­

Connecting Rigid Plastic Pipe

USE THE RIGHT PRIMER - If you want your work to pass inspection—and not leak—use the right primer. Purple-tinted primer is required by code for drainage lines and will also work on supply lines. Clear primers are fine on supply lines but won't pass inspection when it comes to drain lines. Save yourself some grief—buy the purple primer and use it everywhere.

Rigid plastic pipe was developed to replace cast iron and galvanized steel in plumbing supply and waste systems. Plastic pipe is cost-effective and easy to install. Use rigid plastic PVC (or ABS if codes allow) for drain, waste, and vent systems. Use CPVC or PEX for hot and cold water supplies. Plastic pipe is available with inside diameters (ID) of 1 1/4, 1 1/2, 2, 3, and 4 inches.

• Use 1 1/4--, 1 1/2-, and 2-inch ID PVC for sink drains and lavatories.

• Use l 1/2- and 2-inch ID pipe for tubs and showers.

• Use 3- or 4-inch ID pipe for toilets. New 1.6-gallon flush toilets work best with a 3-inch fitting.

• Drain lines and vent stacks can use 2-, 3-, or 4-inch ID pipe.

ASSEMBLE QUICKLY. Plastic pipe is joined with fast-acting solvent cements. Once you glue a fitting in place, it can’t be removed—you have to cut it apart and start over. You can’t twist fittings apart, and fine-tuning is impossible. Cut sections to length and test-fit the entire run before cementing the lines in place.

DRY-FIT ALL THE CONNECTIONS BEFORE THE FINAL ASSEMBLY. Dry-fit the connections before applying primer and cement—once you've cemented the pipe, it can't be changed. Check the fall with a level. There should be a 1/4 inch fall, or slope, for each lineal foot of run.

TIPS FOR CONNECTING RIGID PLASTIC PIPE

1 Use the correct pipe cleaners, primers and cements for the pipe you're installing. CPVC, PVC, and ABS are not interchangeable without transition fittings or special glue.

2 Cure time depends on the cement used, the size and tolerance of the pipe and fitting, and the air temperature. You will weaken the bond by trying to speed or retard the cure.

3 Keep lids on cements and primers when not in use.

4 Stir or shake cement before using.

5 The size of the adhesive and primer applicator, called a “dauber," depends on the size of its container. You’ll want a 1A-inch dauber on small-diameter pipes; a 1 1/2-inch dauber for pipes up to 3 inches; and a natural-bristle brush, swab, or roller half the pipe diameter for pipes 4 inches or more. Try to buy a can that has a dauber that matches the job at hand.

6 Do not mix primer with cement. Do not use thickened or lumpy cement. Cement should have the consistency of syrup or honey.

7 Do not handle joints until they are fully cured.

8 All colored cements and primers will leave a permanent and recognizable stain.

Connecting PVC

MATERIALS: PVC pipe and fittings, cleaner, primer cement

TOOLS: Tubing cutter, hacksaw or miter saw and box, deburring tool, knife, emery cloth, rags

LOOKS CAN BE DECEIVING - Each type of plastic pipe is composed of different materials and requires its own blend of cleaners and cements to make a proper bond. If you have to join PVC to ABS, you'll need a special glue transition fitting to make the connection. Ask at the store, and check local codes.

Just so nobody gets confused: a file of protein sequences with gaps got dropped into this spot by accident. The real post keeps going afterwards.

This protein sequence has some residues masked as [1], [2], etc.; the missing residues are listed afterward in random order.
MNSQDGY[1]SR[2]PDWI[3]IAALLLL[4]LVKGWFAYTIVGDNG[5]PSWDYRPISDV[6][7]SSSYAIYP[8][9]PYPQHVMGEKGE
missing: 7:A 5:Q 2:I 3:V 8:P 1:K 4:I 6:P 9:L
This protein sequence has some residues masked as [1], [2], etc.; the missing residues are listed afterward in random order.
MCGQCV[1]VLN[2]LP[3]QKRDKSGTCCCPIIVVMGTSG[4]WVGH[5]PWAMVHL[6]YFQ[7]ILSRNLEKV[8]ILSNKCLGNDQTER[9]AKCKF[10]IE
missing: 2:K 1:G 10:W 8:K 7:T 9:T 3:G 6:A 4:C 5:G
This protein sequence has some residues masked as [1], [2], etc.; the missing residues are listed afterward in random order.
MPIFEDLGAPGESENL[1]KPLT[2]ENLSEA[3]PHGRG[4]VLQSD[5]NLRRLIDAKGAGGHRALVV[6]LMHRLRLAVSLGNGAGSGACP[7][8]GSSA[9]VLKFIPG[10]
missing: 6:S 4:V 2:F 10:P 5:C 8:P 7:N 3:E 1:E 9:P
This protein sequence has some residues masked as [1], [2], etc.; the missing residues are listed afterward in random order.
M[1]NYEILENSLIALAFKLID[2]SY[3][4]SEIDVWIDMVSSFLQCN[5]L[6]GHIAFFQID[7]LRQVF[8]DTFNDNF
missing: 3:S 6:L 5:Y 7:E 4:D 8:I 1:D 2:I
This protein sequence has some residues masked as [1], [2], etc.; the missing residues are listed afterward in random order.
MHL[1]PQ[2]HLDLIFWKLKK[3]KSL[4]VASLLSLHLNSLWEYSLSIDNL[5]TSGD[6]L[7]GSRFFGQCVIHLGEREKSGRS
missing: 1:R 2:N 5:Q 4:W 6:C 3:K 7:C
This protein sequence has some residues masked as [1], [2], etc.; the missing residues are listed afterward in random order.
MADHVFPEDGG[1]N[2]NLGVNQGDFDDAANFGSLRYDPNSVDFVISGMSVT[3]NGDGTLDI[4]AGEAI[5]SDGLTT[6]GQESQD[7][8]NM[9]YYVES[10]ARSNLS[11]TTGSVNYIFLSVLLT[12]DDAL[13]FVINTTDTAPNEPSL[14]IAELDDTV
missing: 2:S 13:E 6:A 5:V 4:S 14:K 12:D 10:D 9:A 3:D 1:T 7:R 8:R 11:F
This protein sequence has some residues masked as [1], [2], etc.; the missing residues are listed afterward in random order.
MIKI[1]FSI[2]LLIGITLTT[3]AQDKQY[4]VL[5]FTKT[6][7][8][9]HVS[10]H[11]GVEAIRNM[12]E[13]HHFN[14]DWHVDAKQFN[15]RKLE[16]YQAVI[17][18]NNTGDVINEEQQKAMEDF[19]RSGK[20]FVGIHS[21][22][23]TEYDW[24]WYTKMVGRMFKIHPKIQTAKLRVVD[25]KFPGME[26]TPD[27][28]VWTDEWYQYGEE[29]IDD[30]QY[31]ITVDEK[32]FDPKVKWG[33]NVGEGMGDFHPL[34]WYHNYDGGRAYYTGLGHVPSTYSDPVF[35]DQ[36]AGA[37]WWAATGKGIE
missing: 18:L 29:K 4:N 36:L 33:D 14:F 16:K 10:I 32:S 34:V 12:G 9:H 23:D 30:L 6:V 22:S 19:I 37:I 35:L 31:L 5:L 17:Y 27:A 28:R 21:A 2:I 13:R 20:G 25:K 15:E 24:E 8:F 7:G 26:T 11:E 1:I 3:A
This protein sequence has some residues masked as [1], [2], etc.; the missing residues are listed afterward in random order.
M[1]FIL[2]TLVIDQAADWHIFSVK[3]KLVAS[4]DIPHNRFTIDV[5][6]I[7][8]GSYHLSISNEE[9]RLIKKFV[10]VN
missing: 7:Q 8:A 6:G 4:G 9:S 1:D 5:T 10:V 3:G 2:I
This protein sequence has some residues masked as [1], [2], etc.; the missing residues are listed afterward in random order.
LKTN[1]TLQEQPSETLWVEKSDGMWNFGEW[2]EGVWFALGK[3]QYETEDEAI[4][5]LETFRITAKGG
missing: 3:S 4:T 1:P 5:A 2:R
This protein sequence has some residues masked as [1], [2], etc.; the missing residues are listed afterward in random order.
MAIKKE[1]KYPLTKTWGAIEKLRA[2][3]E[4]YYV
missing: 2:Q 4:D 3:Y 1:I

A tight fit - For a PVC joint to be effective the pipe must seat itself fully into the fitting. Without the adhesive as a lubricant, it’s often hard to see if the pipe is seated properly.

1 A STRAIGHT, SQUARE CUT IS NECESSARY FOR A GOOD CONNECTION. PVC tubing cutters are made for both small- and large-diameter pipes. If you don't have a cutter, you can cut the pipe with a miter saw, hacksaw, or power miter saw. Take your time and make sure you get a clean, square cut. Deburr the inside and outside edges of the pipe, and test-fit before final assembly. Clean the pipe with the manufacturer's recommended cleaner, and use the correct primer and adhesive to ensure a solid joint.

2 DEBURR THE CUT. After each cut, deburr the pipe with a deburring tool, knife, or emery cloth to remove rough edges that could interfere with the flow of water or the fit of the joint. Sand the section of pipe that will be housed by the fitting too. If you don't, the pipe won’t travel as far into the fitting as it will once you apply glue. The run will be slightly short as a result.

3 APPLY PRIMER TO THE CONNECTIONS. The primer softens the ends, preparing them for application of the cement. An inspector will often look for the permanent purple stain at the joint to make sure primer was used to help make the connection.

4 C0AT THE PIPE AND FITTING WITH CEMENT. While the primer is still damp, quickly apply a thin, even coat of cement to the surfaces. Too much cement can weaken the pipe and destroy the fitting.

5 WORK QUICKLY TO CONNECT THE PIECES. Insert the pipe into the fitting with a quick push and a quarter-turn to seat. Hold the connection for 30 seconds to prevent the heat produced by the cement from pushing the connection apart. The cement melts the surfaces and forms a secure bond. With a rag, wipe away excess cement, which can weaken the joint.

Connecting CPVC

MATERIALS: CPVC pipe and fittings, primer, dauber cement

TOOLS: Tubing cutter, hacksaw or miter saw and box, deburring tool, knife, emery cloth, rags